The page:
“It’s a mixed bag. We had a lot of local exhibitors and very little foreign exhibitors compared to last year. We had expected to have more foreign exhibitors, but nonetheless, the show was big and massive,” Gunda said.
The fair this year attracted 14 countries and these included Belarus, Botswana, Germany, Ethiopia, Japan, Kenya, Namibia, Nigeria, Malawi, Mozambique, South Africa, UAE, USA and Zambia.
Belarus, which made its debut showcase, brought in eight companies.
“We wish the organisers could give local companies more priority and incentives so that they could participate at the show. We realised that the majority of companies were from Harare.
Also, we expect business-to-business meetings to be arranged prior and be held inside the ZITF grounds. Also, the issue of awards should be relooked because they seem to be dominated by parastatals compared to manufacturers,” he added.
This year’s edition of the ZITF exhibition held by the two business-to-business meetings—CZI/ZITF Buyers-Sellers Forum and the Zimbabwe-Belarus Business Forum hosted by the Zimbabwe National Chamber of Commerce—were held outside the ZITF grounds.
Robertson blamed political decisions for diminishing the country’s industrial capability. He said foreign currency allocations after 1980 became political rewards for party loyalty which was why so few new factories had started and why so many were now gone.
“Most of the agricultural product displays are far less professional, even though many growers are able to show that they have the needed skills, but working against the handicaps of insecure land tenure and little access, if any, to bank finance, they would be the first to admit that excellence on a scale large enough to get a processing factory going would be beyond them,” he said.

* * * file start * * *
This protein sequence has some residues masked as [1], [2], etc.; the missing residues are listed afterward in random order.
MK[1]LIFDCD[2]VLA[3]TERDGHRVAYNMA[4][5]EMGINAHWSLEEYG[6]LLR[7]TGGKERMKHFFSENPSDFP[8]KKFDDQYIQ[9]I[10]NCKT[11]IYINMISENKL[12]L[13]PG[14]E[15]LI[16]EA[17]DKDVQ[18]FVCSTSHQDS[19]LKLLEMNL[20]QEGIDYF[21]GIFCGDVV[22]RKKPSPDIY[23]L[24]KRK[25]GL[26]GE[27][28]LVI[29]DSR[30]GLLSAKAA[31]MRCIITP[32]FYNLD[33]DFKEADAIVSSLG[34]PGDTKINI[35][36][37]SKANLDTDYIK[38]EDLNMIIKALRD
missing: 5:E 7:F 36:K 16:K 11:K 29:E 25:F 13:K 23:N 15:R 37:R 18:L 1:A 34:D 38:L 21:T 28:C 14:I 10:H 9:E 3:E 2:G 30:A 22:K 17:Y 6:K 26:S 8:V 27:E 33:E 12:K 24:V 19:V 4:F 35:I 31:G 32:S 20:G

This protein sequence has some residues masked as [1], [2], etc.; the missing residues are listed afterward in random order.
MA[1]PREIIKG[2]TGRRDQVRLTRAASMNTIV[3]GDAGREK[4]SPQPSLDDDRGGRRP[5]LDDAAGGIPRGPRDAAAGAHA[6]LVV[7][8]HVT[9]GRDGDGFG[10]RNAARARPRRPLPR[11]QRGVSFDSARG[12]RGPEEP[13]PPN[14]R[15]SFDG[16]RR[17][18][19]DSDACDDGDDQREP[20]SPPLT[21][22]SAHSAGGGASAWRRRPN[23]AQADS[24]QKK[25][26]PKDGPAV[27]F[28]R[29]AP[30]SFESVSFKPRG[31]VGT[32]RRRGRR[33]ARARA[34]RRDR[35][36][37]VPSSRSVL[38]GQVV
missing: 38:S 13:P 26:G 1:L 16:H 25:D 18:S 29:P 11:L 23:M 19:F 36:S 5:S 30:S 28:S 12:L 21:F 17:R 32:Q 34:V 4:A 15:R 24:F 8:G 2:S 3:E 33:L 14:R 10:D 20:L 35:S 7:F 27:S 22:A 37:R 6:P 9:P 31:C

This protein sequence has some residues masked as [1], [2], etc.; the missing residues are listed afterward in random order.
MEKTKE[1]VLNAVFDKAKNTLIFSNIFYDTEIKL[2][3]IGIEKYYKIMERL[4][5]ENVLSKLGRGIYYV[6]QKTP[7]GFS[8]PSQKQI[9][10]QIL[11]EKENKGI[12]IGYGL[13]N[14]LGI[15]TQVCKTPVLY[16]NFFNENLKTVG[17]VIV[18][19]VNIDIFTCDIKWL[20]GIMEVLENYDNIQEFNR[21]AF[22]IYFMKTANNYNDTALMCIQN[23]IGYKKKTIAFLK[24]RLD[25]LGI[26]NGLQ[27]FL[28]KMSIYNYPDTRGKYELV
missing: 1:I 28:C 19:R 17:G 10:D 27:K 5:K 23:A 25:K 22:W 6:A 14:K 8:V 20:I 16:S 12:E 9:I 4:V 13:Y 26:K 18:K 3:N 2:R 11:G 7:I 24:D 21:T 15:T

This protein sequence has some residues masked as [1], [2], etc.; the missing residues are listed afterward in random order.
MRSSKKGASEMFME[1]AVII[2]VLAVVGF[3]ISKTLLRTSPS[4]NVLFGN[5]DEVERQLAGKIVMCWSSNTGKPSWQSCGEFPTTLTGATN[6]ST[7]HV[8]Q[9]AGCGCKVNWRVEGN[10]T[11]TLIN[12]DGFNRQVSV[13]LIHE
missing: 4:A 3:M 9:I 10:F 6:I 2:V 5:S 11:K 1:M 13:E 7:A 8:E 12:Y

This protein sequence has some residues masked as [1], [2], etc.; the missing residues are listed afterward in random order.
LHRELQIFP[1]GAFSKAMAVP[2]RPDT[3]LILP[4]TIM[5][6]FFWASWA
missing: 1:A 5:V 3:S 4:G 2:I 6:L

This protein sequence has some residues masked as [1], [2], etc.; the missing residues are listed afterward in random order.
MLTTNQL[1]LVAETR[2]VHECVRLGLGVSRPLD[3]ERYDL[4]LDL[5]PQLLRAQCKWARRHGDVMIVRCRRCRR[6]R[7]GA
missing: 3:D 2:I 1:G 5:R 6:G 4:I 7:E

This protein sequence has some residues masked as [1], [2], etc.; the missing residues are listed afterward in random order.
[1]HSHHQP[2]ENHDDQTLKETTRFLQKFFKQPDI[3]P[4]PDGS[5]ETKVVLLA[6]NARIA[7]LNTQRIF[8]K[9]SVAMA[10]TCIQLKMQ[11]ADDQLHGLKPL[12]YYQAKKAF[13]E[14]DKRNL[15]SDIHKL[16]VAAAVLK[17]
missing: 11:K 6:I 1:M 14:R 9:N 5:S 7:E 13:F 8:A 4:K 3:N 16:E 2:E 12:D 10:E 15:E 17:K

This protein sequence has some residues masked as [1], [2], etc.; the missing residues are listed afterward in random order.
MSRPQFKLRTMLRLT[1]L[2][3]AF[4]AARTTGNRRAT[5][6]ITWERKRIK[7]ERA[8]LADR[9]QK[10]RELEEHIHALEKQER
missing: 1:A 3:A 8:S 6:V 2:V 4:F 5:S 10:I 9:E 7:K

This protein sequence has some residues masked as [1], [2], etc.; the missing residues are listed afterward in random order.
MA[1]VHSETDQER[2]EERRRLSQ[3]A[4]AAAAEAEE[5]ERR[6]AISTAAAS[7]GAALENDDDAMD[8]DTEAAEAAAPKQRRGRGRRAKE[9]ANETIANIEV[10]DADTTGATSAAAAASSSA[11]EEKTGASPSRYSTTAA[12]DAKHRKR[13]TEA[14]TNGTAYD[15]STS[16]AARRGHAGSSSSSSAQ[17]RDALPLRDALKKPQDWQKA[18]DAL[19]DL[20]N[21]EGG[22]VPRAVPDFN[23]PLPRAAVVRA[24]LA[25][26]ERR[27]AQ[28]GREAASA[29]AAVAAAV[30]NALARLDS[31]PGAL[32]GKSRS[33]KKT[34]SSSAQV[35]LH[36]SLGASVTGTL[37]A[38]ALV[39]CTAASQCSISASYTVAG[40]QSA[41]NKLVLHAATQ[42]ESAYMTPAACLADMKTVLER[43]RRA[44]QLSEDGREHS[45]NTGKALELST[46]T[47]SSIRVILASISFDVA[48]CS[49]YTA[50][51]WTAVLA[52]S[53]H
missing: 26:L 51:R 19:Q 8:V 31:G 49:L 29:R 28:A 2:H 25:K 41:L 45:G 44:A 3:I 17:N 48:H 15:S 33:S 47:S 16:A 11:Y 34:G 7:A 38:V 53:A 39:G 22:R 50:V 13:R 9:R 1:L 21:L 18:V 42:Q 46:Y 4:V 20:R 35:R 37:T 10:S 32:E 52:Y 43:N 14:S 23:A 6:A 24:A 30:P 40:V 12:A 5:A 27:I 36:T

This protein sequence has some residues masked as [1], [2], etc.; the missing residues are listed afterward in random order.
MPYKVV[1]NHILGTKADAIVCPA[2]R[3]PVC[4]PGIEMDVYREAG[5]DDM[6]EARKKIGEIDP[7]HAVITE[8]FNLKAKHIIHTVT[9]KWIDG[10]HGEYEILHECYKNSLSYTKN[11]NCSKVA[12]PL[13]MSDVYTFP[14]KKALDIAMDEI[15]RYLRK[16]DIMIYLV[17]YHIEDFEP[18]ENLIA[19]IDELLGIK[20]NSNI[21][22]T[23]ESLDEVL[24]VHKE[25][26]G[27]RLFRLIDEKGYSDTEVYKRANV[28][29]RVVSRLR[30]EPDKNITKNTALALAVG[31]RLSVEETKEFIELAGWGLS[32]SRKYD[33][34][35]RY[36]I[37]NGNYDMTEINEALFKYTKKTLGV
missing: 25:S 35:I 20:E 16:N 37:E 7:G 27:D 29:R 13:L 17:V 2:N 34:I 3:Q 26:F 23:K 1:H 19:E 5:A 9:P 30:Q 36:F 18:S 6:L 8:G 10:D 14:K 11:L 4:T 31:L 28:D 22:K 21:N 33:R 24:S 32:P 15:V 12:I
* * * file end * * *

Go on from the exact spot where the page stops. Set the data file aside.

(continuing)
Robertson said Zimbabwe had to re-industrialise to achieve the interest and excitement that used to capture everyone’s imagination at ZITF.
“For that to happen, we need to make our investment environment as attractive as it possibly can be. We should look for the world’s best and copy it,” Robertson said.
But for Ndlovu, the fair was a success.
“In terms of space utilisation, this year’s show was well-subscribed with exhibitors occupying a total of 53 710 square metres which represents 100% of the space made available for sale. We had over 808 exhibitors taking up space. Of these, 503 were direct exhibitors whilst 305 were indirect exhibitors,” Ndlovu told journalists on the last day of the show.
By way of comparison, in 2018 they had just over 47 000 square metres occupied representing about 91%.
“Consistently, we have been seeing a steady increase in the level of space occupancy since 2016,” he said.
With regards to local participation, 59% of the exhibitors came from Harare, while 27% came from Bulawayo with the remaining 14% coming from other cities.
The business-to-business trading period saw approximately 7 767 business visitors passing through the exhibition centre.
“The calibre of this year’s business visitor was also quite high as we had a significant number of senior level business executives and representation from the highest echelons of government,” he said.
Exhibitors were also quite satisfied with the quality of their interactions. Preliminary survey results show that 85% of the exhibitors were able to meet with their target customers and 90% established new business links. Sixty percent of the exhibiting companies received local orders during the show, while 30% received export orders and 60% got prospects for future sales.